Iron-rich smectite is commonly described in the diagenetic fraction of deep-sea sediment, as millimeter to centimeter aggregates dispersed in the sediment, or as a coating on sedimentary particles or nodules. This study examines several factors to elucidate formation mechanisms of a particular iron-rich smectite and its potential transformation to glauconite. The study combines a detailed mineralogical investigation on natural samples and a chemical modeling approach to assess mineralogical reactions and pathways.
Transmission electron microscopy (TEM) observations and analytical electron microscopy (TEM–AEM) analyses were conducted on microtomed samples of millimeter- to centimeter-long green grains. These grains are widespread in pelagic calcareous sediment from the Costa Rica margin. They are composed of pyrites that are partially dissolved and are surrounded by amorphous or very poorly crystallized iron-rich particles. Iron-rich montmorillonite grows from an amorphous precursor and its formation requires the input of Si, O, Mg, K, Na and Ca; our results suggest that these inputs are supported by the dissolution of sedimentary phases such as volcanic glasses, siliceous fossils and silicates.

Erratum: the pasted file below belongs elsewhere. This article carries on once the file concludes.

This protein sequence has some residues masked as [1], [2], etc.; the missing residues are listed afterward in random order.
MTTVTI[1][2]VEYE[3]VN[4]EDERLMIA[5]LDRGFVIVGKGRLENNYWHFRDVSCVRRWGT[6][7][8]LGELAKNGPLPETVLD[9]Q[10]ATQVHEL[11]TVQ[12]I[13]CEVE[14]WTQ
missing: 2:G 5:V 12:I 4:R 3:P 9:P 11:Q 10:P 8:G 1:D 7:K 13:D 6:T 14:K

Thermodynamic modeling of fluid–sediment interactions was conducted with the geochemical computer code PhreeqC, using mineralogical and pore fluid compositions from sediment samples and calculated estimates for thermodynamic constants of smectites that are not maintained by the computer code. Simulations confirm the possibility that the green grains are the product of pyrite alteration by seawater under oxidizing conditions. The extent of smectite production is controlled by the kinetics of pyrite dissolution and fluid migration. The absence of aluminum in the Costa Rica margin system explains the formation of an iron-rich montmorillonite instead of glauconite, whereas the presence of calcite that buffers the system explains the formation of an iron-rich montmorillonite instead of iron oxides.